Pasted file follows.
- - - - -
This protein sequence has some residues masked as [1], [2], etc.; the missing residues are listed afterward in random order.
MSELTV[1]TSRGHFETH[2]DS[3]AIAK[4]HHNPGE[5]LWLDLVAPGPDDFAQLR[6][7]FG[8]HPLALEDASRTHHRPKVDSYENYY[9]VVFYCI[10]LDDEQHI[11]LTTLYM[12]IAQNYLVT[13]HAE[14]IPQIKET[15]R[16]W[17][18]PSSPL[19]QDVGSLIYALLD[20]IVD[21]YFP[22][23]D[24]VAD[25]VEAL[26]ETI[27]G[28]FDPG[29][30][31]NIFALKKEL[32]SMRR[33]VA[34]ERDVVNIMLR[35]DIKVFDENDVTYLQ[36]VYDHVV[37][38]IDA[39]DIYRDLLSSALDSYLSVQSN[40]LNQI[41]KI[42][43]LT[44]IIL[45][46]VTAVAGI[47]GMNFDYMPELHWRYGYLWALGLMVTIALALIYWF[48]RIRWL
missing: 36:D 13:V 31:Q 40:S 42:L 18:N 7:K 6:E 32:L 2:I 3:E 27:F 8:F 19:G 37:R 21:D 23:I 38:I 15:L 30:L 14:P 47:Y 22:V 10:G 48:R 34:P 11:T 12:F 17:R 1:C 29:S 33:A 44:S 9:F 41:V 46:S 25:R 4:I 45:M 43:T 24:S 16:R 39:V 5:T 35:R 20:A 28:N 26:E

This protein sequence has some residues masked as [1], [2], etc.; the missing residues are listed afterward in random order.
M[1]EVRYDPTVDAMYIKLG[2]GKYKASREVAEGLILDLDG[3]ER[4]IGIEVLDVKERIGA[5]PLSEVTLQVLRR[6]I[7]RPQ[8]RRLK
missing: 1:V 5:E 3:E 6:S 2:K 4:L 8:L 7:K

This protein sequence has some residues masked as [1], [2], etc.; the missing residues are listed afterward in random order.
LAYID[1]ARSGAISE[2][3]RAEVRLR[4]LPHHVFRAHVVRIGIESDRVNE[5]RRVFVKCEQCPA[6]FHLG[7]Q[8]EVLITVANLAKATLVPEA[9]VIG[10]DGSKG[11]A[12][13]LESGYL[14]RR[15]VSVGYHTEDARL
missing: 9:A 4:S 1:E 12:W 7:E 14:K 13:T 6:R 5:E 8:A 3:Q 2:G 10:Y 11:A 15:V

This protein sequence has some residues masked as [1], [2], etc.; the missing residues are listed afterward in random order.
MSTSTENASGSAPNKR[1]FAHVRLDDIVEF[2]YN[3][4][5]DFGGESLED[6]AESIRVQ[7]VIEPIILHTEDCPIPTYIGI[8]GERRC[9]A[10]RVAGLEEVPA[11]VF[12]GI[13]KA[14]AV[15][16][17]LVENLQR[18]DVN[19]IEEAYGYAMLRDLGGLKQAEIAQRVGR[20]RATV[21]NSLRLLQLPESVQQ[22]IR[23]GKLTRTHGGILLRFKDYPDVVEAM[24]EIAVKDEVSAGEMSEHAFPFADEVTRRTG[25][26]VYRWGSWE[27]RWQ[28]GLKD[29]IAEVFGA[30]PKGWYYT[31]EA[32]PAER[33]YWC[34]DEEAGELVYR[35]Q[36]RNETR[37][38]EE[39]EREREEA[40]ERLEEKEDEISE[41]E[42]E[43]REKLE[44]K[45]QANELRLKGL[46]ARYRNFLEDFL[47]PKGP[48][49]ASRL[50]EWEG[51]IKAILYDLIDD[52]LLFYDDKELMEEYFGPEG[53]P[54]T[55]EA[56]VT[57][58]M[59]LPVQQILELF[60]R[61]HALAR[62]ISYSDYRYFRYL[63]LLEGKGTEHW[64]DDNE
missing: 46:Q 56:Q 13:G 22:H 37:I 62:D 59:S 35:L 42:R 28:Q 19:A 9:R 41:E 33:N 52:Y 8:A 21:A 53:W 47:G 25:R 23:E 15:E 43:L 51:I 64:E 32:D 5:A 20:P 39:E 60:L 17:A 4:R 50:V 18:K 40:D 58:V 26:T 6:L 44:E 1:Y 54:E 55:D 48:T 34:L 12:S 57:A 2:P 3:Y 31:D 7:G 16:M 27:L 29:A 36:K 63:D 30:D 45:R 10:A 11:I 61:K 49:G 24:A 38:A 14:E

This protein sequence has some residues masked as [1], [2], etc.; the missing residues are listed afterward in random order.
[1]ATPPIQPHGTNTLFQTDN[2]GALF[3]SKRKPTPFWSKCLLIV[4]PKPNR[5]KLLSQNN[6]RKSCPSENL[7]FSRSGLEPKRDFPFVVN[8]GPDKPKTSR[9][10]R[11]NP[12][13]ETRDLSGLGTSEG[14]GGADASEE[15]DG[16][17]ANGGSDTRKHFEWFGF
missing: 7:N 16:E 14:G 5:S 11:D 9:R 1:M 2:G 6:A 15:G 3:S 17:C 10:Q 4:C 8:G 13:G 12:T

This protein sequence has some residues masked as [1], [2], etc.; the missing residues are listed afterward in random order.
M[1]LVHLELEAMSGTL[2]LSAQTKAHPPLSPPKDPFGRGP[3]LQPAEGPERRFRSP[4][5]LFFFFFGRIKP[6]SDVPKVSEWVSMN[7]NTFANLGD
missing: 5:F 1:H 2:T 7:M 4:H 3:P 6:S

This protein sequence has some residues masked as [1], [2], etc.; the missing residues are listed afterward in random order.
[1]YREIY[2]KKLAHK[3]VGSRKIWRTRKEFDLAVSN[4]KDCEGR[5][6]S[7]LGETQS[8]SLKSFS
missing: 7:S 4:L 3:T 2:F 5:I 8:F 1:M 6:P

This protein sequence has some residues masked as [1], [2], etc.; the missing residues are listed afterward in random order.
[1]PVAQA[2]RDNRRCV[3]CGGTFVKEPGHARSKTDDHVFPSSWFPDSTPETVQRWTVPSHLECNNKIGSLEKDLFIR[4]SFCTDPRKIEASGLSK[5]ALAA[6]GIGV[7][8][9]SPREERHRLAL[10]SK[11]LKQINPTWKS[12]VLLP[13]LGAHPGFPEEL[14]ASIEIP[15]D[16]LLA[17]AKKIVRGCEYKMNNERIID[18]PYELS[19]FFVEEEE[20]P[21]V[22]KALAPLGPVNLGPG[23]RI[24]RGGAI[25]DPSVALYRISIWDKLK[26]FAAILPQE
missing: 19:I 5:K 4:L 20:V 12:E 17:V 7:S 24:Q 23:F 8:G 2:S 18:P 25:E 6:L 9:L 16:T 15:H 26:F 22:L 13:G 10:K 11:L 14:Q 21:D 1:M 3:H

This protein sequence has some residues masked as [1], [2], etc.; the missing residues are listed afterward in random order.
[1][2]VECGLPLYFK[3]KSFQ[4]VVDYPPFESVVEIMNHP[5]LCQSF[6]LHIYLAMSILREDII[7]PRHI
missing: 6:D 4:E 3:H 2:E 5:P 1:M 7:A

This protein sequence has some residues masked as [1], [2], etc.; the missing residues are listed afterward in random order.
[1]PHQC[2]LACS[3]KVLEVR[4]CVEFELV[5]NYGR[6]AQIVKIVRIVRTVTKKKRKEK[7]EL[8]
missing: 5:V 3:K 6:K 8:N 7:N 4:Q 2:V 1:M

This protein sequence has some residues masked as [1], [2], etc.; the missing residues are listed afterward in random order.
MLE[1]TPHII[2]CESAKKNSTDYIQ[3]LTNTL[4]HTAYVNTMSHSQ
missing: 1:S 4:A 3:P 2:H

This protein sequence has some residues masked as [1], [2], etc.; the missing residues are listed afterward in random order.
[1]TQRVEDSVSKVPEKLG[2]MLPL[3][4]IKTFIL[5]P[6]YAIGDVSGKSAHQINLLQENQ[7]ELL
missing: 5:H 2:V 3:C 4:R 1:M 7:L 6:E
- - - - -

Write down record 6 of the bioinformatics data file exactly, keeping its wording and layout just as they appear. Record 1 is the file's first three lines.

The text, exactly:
This protein sequence has some residues masked as [1], [2], etc.; the missing residues are listed afterward in random order.
M[1]LVHLELEAMSGTL[2]LSAQTKAHPPLSPPKDPFGRGP[3]LQPAEGPERRFRSP[4][5]LFFFFFGRIKP[6]SDVPKVSEWVSMN[7]NTFANLGD
missing: 5:F 1:H 2:T 7:M 4:H 3:P 6:S